Then the ER doctor started cleaning her ear and we saw the injury was even worse than we had thought.  The ER doctor was very frank with us.  The hospital did not have the capacity to put Lola to sleep and he was worried that she would jerk around and be unrestrained during the stitches surgery.  He thought we should switch to a different hospital where they could anesthetize her with more than a local anesthetic.  We convinced him that we could distract Lola during the procedure so we stayed.

Then we started prepping Lola.  We described that her ear would be sewn back together and told her that, at the hospital, the doctors are the boss and she had to do what the doctor said.  She agreed with us, but we knew it would take more than a verbal agreement to keep her calm.  So we sang songs and read books and waited patiently for the procedure.

Lola got the local anesthetic injection; 20 minutes later, she got another local anesthetic swabbed on her ear.  Then it was time to get the stitches.  Lola lay on her side and I read a story to her.  Then she pitifully said, “Ow, it hurts!” and whimpered and cried but never moved her head.  I kept reading the story but we started hearing more “ow!” statements and we could see that she was breaking.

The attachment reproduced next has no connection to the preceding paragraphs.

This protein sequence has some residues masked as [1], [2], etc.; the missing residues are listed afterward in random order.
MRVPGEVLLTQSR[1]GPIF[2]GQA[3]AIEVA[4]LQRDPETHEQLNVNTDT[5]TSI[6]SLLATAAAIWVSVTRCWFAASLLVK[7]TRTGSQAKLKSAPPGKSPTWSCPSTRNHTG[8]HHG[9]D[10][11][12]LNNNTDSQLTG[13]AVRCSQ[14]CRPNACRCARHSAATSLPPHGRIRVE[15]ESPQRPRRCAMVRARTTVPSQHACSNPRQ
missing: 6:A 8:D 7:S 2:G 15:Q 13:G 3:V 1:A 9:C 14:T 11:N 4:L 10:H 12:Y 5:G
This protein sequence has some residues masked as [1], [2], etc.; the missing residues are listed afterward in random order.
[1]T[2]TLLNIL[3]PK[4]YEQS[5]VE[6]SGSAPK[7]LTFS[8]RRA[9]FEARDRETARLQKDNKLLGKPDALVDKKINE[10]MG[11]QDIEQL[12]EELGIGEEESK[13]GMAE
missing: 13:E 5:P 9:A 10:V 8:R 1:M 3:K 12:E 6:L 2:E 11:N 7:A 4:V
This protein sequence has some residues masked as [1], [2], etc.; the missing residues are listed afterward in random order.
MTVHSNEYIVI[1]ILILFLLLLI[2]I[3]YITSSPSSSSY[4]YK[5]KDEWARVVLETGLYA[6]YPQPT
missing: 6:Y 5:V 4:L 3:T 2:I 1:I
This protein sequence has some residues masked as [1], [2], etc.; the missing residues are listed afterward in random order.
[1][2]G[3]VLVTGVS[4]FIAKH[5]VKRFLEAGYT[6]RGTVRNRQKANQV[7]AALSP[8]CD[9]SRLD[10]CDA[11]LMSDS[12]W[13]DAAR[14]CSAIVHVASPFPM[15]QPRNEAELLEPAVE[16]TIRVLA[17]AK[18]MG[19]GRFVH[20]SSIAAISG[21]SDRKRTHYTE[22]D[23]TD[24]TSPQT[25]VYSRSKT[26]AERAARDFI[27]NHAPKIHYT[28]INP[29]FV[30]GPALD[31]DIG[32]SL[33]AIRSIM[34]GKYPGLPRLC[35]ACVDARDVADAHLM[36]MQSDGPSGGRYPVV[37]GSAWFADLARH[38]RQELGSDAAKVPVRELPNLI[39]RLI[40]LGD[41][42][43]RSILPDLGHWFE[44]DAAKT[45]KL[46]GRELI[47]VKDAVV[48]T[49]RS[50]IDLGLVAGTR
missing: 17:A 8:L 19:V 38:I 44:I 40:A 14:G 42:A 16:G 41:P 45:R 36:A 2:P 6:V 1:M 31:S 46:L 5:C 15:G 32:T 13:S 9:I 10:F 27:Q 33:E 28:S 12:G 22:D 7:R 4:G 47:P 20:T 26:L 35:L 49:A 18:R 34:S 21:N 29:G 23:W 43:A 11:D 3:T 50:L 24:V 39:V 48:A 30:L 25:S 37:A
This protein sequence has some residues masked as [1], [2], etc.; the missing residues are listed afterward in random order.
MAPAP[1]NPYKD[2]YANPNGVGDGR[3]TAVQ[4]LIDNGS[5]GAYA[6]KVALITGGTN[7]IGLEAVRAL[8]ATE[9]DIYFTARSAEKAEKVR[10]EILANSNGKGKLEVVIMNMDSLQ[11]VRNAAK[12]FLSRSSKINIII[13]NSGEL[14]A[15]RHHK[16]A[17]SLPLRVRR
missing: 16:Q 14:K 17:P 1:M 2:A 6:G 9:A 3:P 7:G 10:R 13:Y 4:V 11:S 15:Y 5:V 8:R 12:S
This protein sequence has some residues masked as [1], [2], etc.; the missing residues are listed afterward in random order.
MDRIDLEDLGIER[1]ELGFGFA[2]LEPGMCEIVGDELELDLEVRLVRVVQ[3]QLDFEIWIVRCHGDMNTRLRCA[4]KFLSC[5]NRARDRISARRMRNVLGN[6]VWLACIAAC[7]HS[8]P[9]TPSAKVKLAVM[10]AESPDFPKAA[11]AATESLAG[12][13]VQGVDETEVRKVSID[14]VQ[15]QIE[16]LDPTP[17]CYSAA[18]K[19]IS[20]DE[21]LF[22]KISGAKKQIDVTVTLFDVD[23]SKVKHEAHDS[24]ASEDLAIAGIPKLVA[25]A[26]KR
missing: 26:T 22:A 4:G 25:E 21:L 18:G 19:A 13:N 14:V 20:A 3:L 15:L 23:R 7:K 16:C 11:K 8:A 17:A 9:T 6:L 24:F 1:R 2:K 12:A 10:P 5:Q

Luckily, we had an ace up our sleeve.  Eric pulled out his cell phone and started showing Lola her favorite kitty video.  Supercats to the rescue!  http://www.youtube.com/watch?v=wf_IIbT8HGk  She was transfixed by the kitty antics, actually cackled with glee multiple times, and was mostly distracted for the rest of the procedure.  (It helps that our kids have not been desensitized to television.  Also, smart phones are awesome.)  They wrapped her head like a mummy and she cuddled her hospital bag of medicine all the way home. 

All in all, Lola was a champ – very brave, very cooperative, and very spirited.  She was absolutely remarkable and we’re still amazed by her resilience. 




Lola and MICDS